How in the hell can the meat be so dry when you just saw half a gallon of brown juice ooze out of it? Well, that's the problem -- the juice is now on your plate instead of in the meat. You didn't let the meat "rest" before cutting into it.
Why That's a Bad Idea
What, you thought that those warnings to let the food sit for five minutes before eating was just to let it cool so you wouldn't burn your mouth like a dumbass? There's a bigger reason: Once the meat heats up during the actual cooking process, the juices inside start to "boil" from the inside outward. What's actually happening is that as the meat cooks, the muscle cells contract, and the juices get squeezed out, like ringing out a dishrag. It's why you can put a piece of meat into the oven, dry, and it develops a small puddle by the time it's done -- that's not all melted fat.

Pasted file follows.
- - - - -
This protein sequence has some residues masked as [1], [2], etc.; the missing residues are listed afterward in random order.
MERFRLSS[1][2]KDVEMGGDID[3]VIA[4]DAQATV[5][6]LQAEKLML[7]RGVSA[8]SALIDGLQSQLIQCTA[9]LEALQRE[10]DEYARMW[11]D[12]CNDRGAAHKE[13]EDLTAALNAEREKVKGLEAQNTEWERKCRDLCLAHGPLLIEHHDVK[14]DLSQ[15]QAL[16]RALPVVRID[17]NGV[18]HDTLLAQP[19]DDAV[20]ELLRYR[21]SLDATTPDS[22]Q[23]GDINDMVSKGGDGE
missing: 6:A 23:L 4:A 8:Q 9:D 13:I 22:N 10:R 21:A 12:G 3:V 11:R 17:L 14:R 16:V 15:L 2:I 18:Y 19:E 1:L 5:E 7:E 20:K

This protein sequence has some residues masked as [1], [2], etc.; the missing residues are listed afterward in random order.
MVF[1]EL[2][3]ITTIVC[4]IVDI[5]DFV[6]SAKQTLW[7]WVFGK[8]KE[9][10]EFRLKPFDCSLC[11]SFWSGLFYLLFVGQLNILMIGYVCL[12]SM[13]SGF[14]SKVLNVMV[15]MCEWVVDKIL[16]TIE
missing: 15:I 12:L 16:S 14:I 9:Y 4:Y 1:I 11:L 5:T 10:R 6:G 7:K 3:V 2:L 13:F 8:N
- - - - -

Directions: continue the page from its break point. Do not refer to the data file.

Sometimes, it's the tears produced by our soul-crushing lives.
When you pull it off of the heat, it will continue to cook for a few minutes. The residual heat from the outside of the meat will try to gain equilibrium with the cooler inside, so the center heats up while the outside cools down. A roast will typically rise another 10 degrees in temperature as it rests. That's important because as the meat rests, the equilibrium process will reach a peak before finally cooling as a whole, and at that point the muscle cells start to relax, turning into a sort of sponge and soaking up the liquid that was squeezed out earlier. Much like your bear costume at a Craigslist swap meet.